Tetrahydrocannabinol (THC) is the key active ingredient in marijuana that causes the high. It is found in the oil resin of the plant’s leaves and flowers. In the “old” days (from the ‘60’s through the ‘90’s), THC was at a 1-3% concentration (maybe 5% from some dealers). In the early
2000’s, the potency was as much as 8-10%. But in the last decade, there has been an explosion in cultivation techniques and technology resulting in genetic modifications and increased THC levels. Growers have increased the potency of marijuana in order to raise prices and gain profits.
Today it is not uncommon to see THC levels of up to 35%. The industry leader for 2017 (the Nova OG strain) was 35.6% THC and this year strains are likely to be even stronger. Examples of 2017's strongest strains are from Nova OB to Pink Starburst to Chiquita Banana. In sum, the marijuana that parents may have smoked “back in the day” is nothing like today’s weed. If marijuana were like alcohol, for some this increase in intoxication potential would be akin to going from drinking a “lite” beer a day to consuming a dozen shots of vodka.
By contrast, modern breeding techniques have resulted in the reduction of another active ingredient, cannabidiol (CBD) - a non-psychoactive chemical which is what holds promise as medicinal treatment. As THC levels have gone up, the levels of CBD, which is believed to counter the harmful effects of THC and act to protect the brain, have gone down.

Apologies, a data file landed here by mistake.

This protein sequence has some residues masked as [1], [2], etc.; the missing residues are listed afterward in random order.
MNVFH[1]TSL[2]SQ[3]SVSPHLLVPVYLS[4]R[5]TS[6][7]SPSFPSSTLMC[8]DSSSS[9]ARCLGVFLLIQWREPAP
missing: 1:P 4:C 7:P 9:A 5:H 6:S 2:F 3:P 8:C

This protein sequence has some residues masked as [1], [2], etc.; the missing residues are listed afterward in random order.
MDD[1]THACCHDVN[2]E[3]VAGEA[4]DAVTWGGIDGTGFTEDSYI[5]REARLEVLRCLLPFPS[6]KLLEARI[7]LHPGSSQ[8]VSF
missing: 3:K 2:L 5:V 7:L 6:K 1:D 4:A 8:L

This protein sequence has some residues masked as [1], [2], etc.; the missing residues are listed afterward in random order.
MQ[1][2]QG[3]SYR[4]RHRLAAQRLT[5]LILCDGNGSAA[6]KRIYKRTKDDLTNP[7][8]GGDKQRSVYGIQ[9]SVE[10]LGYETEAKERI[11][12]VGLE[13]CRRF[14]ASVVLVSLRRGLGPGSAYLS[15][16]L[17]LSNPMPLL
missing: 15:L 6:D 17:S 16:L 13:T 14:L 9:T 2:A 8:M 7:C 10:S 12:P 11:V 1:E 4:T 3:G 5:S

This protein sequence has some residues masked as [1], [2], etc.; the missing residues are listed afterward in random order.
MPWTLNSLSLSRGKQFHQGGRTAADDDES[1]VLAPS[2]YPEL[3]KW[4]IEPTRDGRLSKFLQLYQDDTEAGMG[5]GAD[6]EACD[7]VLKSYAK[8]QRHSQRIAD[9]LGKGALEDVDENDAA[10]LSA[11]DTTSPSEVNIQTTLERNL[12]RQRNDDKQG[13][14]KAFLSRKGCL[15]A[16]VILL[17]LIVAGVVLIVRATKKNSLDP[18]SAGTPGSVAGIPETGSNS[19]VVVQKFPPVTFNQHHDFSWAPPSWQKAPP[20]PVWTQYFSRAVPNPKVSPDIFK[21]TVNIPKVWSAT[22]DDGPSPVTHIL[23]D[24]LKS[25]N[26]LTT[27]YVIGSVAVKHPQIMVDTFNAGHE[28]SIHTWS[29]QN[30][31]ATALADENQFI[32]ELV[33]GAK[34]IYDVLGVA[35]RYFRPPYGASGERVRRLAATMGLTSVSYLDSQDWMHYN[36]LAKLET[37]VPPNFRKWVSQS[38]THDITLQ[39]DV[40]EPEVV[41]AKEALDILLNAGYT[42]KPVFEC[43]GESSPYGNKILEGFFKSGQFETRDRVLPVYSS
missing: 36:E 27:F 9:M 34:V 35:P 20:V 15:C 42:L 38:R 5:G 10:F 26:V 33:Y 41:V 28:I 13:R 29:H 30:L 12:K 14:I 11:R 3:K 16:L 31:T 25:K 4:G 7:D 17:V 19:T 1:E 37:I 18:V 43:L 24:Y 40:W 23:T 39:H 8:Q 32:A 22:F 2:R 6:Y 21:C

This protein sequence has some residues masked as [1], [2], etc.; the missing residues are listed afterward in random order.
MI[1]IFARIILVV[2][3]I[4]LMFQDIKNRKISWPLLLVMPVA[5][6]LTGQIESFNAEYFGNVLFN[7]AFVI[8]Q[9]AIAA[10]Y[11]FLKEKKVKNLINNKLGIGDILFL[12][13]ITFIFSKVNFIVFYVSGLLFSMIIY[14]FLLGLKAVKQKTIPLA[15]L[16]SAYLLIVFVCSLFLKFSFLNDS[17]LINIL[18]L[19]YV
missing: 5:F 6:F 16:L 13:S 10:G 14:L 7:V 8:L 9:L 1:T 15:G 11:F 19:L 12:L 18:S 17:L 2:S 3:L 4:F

Combining Nicotine and Marijuana: SPLIFFs
Combining Nicotine and Marijuana: Spliffs
Gaining in popularity is a “Spliff”which is a cigarette rolled with a mixture of tobacco and marijuana. This mixture produces its own high: tobacco increases the vaporization efficiency creating more available THC (the active ingredient of marijuana) so that the user feels the effects of marijuana more quickly. This results in a special kind of head rush with the tobacco stimulating adrenaline production. Needless to say, spliffs are highly addictive.
In legalized markets, the profit margins are very high for processed marijuana products while the price of marijuana has fallen sharply. Consequently, the market share of bud has fallen while the market share of THC infused edibles and THC concentrates continues to rise. The edible industry now comprises 45% of the legal marijuana market.
Edibles come in the form of infused baked goods (brownies, cookies and cake), candy (gummy bears and lollipops), and a bewildering array of other foodstuffs such as gelato, “Nutella,” “Pot Tarts,” popcorn products and “canna-olive oil.” Marijuana can also be infused into beverages such as multi-flavored sodas.
These foods and beverages can be especially potent and are attractive to kids and to those
who don’t like to smoke. Dosing is erratic and therefore the effects are unpredictable and can be dangerous. For example, with gummy bears, few kids are going to eat just the head off of one gummy bear - which can equal one dose (10 mg). Moreover, the effects of edibles are delayed so users tend to ingest more. Hospitalization rates have skyrocketed due to edibles being ingested by youth, some at very young ages and requiring intensive care. As a result, the Colorado Department of Public Health now wants to ban the majority of edibles on the basis that the industry violates laws against marketing to children.
Other New Products and Paraphernalia
New marijuana products and paraphernalia continue to proliferate in today's commercialized markets. One example is this inhaler that looks like an albuterol inhaler and delivers a dose of THC. Efforts are underway in Colorado to ban this product on the basis that products which look like medicine send a confusing message to kids.